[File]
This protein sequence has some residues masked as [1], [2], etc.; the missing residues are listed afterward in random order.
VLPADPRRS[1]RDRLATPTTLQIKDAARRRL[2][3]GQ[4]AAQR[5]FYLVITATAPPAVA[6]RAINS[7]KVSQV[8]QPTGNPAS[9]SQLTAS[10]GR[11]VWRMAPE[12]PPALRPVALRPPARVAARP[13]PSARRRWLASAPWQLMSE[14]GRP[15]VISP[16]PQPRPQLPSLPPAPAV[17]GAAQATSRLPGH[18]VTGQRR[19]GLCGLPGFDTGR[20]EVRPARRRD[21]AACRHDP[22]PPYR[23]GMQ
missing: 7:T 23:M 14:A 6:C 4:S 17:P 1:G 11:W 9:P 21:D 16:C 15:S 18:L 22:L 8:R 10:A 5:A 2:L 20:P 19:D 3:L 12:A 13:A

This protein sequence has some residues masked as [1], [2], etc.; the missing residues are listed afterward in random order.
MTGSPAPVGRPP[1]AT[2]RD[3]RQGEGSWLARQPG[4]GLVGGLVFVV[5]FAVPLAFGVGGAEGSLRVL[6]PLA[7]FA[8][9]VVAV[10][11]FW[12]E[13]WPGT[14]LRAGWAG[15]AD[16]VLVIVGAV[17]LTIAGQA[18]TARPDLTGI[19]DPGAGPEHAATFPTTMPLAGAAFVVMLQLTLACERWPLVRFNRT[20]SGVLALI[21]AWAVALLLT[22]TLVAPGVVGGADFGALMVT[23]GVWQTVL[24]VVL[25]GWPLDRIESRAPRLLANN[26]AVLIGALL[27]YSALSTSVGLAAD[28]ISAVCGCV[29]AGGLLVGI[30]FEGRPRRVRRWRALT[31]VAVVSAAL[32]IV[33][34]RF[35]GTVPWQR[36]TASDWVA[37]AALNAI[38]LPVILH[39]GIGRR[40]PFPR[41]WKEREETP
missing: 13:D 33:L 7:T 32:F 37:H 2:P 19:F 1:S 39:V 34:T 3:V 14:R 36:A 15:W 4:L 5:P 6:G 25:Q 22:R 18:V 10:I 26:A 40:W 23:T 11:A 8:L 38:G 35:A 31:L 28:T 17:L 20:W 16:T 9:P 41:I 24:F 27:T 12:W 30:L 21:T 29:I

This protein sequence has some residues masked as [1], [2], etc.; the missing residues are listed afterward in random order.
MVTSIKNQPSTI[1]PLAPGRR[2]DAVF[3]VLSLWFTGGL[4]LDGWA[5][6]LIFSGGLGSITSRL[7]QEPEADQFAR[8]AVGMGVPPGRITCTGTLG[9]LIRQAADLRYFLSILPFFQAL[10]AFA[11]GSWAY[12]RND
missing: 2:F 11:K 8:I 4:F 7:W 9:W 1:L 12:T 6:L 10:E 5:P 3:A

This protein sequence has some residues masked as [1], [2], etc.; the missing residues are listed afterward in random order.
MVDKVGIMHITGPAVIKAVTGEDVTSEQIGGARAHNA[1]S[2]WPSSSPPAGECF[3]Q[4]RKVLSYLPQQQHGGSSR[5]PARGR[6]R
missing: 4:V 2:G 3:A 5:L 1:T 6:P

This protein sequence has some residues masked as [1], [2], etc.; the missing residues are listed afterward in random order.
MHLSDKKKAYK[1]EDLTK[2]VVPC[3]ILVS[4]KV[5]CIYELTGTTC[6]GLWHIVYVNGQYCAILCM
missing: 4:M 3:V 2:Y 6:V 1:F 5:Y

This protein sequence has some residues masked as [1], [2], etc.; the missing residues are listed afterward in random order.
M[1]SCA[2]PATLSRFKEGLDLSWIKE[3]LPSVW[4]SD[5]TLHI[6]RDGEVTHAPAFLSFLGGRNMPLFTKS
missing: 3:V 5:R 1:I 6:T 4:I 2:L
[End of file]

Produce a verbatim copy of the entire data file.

This protein sequence has some residues masked as [1], [2], etc.; the missing residues are listed afterward in random order.
VLPADPRRS[1]RDRLATPTTLQIKDAARRRL[2][3]GQ[4]AAQR[5]FYLVITATAPPAVA[6]RAINS[7]KVSQV[8]QPTGNPAS[9]SQLTAS[10]GR[11]VWRMAPE[12]PPALRPVALRPPARVAARP[13]PSARRRWLASAPWQLMSE[14]GRP[15]VISP[16]PQPRPQLPSLPPAPAV[17]GAAQATSRLPGH[18]VTGQRR[19]GLCGLPGFDTGR[20]EVRPARRRD[21]AACRHDP[22]PPYR[23]GMQ
missing: 7:T 23:M 14:A 6:C 4:S 17:P 1:G 11:W 9:P 21:D 16:C 15:S 18:L 22:L 8:R 10:A 5:A 2:L 20:P 19:D 3:L 12:A 13:A

This protein sequence has some residues masked as [1], [2], etc.; the missing residues are listed afterward in random order.
MTGSPAPVGRPP[1]AT[2]RD[3]RQGEGSWLARQPG[4]GLVGGLVFVV[5]FAVPLAFGVGGAEGSLRVL[6]PLA[7]FA[8][9]VVAV[10][11]FW[12]E[13]WPGT[14]LRAGWAG[15]AD[16]VLVIVGAV[17]LTIAGQA[18]TARPDLTGI[19]DPGAGPEHAATFPTTMPLAGAAFVVMLQLTLACERWPLVRFNRT[20]SGVLALI[21]AWAVALLLT[22]TLVAPGVVGGADFGALMVT[23]GVWQTVL[24]VVL[25]GWPLDRIESRAPRLLANN[26]AVLIGALL[27]YSALSTSVGLAAD[28]ISAVCGCV[29]AGGLLVGI[30]FEGRPRRVRRWRALT[31]VAVVSAAL[32]IV[33][34]RF[35]GTVPWQR[36]TASDWVA[37]AALNAI[38]LPVILH[39]GIGRR[40]PFPR[41]WKEREETP
missing: 13:D 33:L 7:T 32:F 37:H 2:P 19:F 1:S 39:V 34:T 3:V 14:R 36:A 15:W 4:L 5:P 6:G 25:Q 22:R 18:V 10:I 26:A 40:W 23:T 11:A 8:L 38:G 35:A 31:L 28:T 17:L 20:W 16:T 9:P 41:I 24:F 27:T 12:W 30:L 21:T 29:I

This protein sequence has some residues masked as [1], [2], etc.; the missing residues are listed afterward in random order.
MVTSIKNQPSTI[1]PLAPGRR[2]DAVF[3]VLSLWFTGGL[4]LDGWA[5][6]LIFSGGLGSITSRL[7]QEPEADQFAR[8]AVGMGVPPGRITCTGTLG[9]LIRQAADLRYFLSILPFFQAL[10]AFA[11]GSWAY[12]RND
missing: 2:F 11:K 8:I 4:F 7:W 9:W 1:L 12:T 6:L 10:E 5:P 3:A

This protein sequence has some residues masked as [1], [2], etc.; the missing residues are listed afterward in random order.
MVDKVGIMHITGPAVIKAVTGEDVTSEQIGGARAHNA[1]S[2]WPSSSPPAGECF[3]Q[4]RKVLSYLPQQQHGGSSR[5]PARGR[6]R
missing: 4:V 2:G 3:A 5:L 1:T 6:P

This protein sequence has some residues masked as [1], [2], etc.; the missing residues are listed afterward in random order.
MHLSDKKKAYK[1]EDLTK[2]VVPC[3]ILVS[4]KV[5]CIYELTGTTC[6]GLWHIVYVNGQYCAILCM
missing: 4:M 3:V 2:Y 6:V 1:F 5:Y

This protein sequence has some residues masked as [1], [2], etc.; the missing residues are listed afterward in random order.
M[1]SCA[2]PATLSRFKEGLDLSWIKE[3]LPSVW[4]SD[5]TLHI[6]RDGEVTHAPAFLSFLGGRNMPLFTKS
missing: 3:V 5:R 1:I 6:T 4:I 2:L